Financial Planning During and After a Divorce

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Divorce is a scary, monumentally disruptive event. You can feel a confusing mix of emotions: betrayed and angry, unsafe and uncertain, and above all, alone. Your family is in chaos; social ties can seem less secure; close friends may not know what to say to comfort you. And unfortunately, right in the middle of this unprecedented chaos, there are critical financial decisions that need to be made.

We’re here to help.

Not everything that’s important has to be decided right now, thank goodness. Unfortunately, you can’t wait for things to settle down before making key decisions, especially when it comes to personal finance. Whether or not you’re ready for them, some of the decisions you make right now can affect your life—and the lives of your children—for years to come.

The good news is: You’re not alone. There are people and groups, like McRae Capital Management, willing to help you make the right decisions in this critical, chaotic time. At McRae, we’ve been helping people in divorce situations for more than 35 years, and we’d love to sit down with you for a free consultation to help you assess your options. No strings attached. This quick guide is meant to be a first step, by helping you understand what you can do now toward securing and improving your situation, and what can safely be postponed until things are a little easier. It can be hard to take that first step: If you’re like others in your situation, you may feel a general loss of control that can make it difficult to get started. We’re here to help you begin to regain control over your financial life and your future.

You are not alone. Read on to find out what you should think about doing now.

What you can do now

  • Put your support team together. Your attorney is critical, of course, but other professionals can help you make smart decisions. For example, a good tax advisor will make sure your decisions around the division of assets take tax implications into account, and a good financial advisor can help you plan wisely for a new future. Write down your questions BEFORE going into each meeting, and bring a friend, to help make sure you fully understand your options.
  • Gather your numbers. Make a list of your family’s current and expected costs: mortgage, monthly bills, child education, and even vacations. Don’t leave anything out, as these figures help determine levels for alimony and child support. Then, assess all your family’s assets, including real estate, investments, retirement funds, and everything else of value. Be specific and comprehensive: Not all assets are the same, and their liquidity—whether or not they’re easy to sell—and tax implications can be huge factors in their relative value to you.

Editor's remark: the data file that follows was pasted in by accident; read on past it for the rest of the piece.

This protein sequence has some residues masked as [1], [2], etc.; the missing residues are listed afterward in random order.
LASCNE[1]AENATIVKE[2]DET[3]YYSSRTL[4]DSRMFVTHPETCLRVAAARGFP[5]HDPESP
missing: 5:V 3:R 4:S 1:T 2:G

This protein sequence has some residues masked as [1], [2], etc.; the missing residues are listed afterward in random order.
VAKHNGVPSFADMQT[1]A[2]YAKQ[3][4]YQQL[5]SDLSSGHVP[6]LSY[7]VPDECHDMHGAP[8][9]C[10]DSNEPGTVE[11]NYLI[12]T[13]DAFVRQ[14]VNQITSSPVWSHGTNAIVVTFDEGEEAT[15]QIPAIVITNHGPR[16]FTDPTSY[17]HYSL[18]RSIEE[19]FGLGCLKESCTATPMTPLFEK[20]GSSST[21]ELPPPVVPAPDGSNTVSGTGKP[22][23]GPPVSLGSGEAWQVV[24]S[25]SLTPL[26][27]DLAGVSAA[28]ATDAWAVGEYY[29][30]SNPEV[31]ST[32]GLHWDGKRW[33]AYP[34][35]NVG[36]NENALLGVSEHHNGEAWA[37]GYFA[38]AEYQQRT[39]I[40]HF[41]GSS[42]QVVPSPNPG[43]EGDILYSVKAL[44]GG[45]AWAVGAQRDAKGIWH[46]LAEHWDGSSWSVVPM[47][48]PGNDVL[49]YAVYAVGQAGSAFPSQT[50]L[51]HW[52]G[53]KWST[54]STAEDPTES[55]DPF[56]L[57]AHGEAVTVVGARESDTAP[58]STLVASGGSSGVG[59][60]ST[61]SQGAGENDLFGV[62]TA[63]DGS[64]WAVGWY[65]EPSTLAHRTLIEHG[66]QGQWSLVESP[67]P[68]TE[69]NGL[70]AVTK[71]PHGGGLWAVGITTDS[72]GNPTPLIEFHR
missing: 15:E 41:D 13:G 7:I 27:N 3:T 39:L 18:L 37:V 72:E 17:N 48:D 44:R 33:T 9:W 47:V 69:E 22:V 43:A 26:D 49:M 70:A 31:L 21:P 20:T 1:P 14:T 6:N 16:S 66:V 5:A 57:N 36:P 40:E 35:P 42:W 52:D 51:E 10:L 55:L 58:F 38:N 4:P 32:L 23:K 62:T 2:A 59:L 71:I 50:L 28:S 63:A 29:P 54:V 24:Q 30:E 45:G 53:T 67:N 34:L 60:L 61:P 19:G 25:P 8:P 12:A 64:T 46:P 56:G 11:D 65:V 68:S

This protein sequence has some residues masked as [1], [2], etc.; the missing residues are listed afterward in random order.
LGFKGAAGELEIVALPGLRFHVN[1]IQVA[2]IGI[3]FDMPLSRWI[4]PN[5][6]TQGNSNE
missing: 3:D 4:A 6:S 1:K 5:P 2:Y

• Have a plan for joint holdings and debt. Do you and your spouse have a joint checking account? Share a credit card or two? Consult with your attorney about how best to handle jointly-held assets and similar complications. The last thing you need is a spouse carelessly spending assets you own together, or running up debt for which you’re jointly responsible.

What you can do later

  • Change your beneficiaries. Insurance, wills, and retirement plans can be easy to “set and forget,” but if you don’t make time to change your beneficiaries, your ex-spouse could end up benefiting instead of your children. You don’t have to do this right away—and in some cases, you can’t until after the divorce—but don’t forget.
  • Reconsider your financial objectives. Whether or not your ex-spouse took care of investments before the divorce, you’ll need to rethink your goals and expenditures. Investments, retirement, college savings plans—everything will need to be reconsidered in light of your new financial reality. For example, in some cases where
    patience is possible, it may make sense to take more assets and less alimony, and be less financially dependent on an ex-spouse’s future success and fiscal habits.
  • Create a new budget. Once assets transfer and alimony payments, if any, have been established, you’ll need to put together a realistic budget that takes care of day to day needs while funding your financial goals. The reality is that your lifestyle is likely to change—but budgeting can make that transition easier.

 

To download this article as a PDF, just click here.

This is just a quick summary of what’s important, and your situation of course may vary. At McRae Capital Management, we’ve guided many people in your situation safely through to the other side.

If you have any specific questions not answered here, please give us a call at 973-387-1080 to set up a free, no-strings-attached consultation. We’re here to help.